The Unbalanced Housing Market
Some interesting notes about today’s housing market based on REAL Trends research.
By Steve Murray, publisher, REAL Trends
The homeownership rate for Generation X and the Millennials is 6 to 8 percent below historical norms according to several sources;
The affordability rate and availability of inventory at the entry level of the housing market are worse than most brokers ever recall seeing in their careers;
There are over 14 million scattered, single-family residences owned by private investors and less than 5 percent of these are owned by institutional investors. Most are owned by those who own one to four units. An additional 7.7 million units of two- to four-family dwellings are also owned mostly by private investors;
At the recent National Association of Residential Property Management conference (over 600 were present), the consensus was that investors are in no mood to sell their investment properties. Rents are strong, returns are positive, and there is the question of what to do with the funds when one sells—money market funds at less than 1 percent don’t look all that interesting;
If millions of young families can’t find affordable homes to buy and if investors are holding millions of these properties, then what happens to the move-up market that drives all markets above? Recent data suggests that new households are being formed at an annual rate of approximately 1.2 million per year (JCHS Harvard), yet builders are only constructing 500,000 to 600,000 new single-family homes per year. With investors holding millions of entry-level homes and builders mostly focusing on mid-level homes, where will the inventory come from that enable young households to get on the housing ladder?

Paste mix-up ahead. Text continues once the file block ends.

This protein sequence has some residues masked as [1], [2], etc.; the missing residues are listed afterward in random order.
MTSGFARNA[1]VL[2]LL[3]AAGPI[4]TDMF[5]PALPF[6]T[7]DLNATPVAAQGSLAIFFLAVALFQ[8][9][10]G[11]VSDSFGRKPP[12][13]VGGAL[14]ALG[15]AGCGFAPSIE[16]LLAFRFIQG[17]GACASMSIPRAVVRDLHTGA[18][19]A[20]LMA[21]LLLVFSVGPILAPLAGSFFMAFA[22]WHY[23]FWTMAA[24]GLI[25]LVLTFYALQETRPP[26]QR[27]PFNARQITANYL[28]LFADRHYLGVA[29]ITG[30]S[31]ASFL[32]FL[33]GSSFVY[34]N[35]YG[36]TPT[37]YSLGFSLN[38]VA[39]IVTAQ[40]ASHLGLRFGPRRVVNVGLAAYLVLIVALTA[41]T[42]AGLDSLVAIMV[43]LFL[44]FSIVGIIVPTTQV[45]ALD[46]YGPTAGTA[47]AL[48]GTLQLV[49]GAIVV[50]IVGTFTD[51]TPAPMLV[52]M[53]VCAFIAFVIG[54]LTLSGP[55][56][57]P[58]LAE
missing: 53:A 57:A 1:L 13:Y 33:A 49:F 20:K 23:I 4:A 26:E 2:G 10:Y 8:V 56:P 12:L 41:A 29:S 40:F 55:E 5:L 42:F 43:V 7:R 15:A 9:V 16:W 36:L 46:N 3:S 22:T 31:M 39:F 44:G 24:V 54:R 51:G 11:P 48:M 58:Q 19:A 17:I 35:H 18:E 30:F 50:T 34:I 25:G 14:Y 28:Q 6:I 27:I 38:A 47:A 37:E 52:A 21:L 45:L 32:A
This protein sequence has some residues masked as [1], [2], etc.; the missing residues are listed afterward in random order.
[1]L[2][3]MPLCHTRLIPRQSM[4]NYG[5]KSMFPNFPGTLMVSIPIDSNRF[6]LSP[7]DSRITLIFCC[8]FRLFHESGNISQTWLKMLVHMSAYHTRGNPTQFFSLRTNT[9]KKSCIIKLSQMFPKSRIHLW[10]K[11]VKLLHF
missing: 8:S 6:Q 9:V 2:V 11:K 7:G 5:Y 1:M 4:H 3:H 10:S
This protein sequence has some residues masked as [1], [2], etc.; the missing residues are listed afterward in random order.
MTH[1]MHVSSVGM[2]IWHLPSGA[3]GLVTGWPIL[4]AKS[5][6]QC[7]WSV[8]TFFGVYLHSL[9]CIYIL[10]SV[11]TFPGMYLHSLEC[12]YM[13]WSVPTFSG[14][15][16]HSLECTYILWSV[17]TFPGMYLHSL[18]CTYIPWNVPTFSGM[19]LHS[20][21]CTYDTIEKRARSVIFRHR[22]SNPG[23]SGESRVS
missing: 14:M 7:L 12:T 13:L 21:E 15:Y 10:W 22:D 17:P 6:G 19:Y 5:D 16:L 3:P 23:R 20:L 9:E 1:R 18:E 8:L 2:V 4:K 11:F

And, should millions of these young households not get on the ladder, where will the move-up demand come from? We hear from brokerage leaders across the country that their markets are more difficult than ever before. Multiple offer situations are confounding sales associates and managers alike. Pricing has become a guessing game based on who will show up with an all-cash, no-contingency offer.
Fundamentally cheap money is at the heart of this problem. Historically low interest rates and plentiful mortgage availability fire up demand. Historically high land, permitting and building costs, and the huge demand for investor-owned, single-family homes drive down supply. Lastly, an economy where asset values in housing have been going up at double or triple the rate of the growth in household income historically sets up the housing market for a slowdown, which may be what is needed to help this market get back into balance.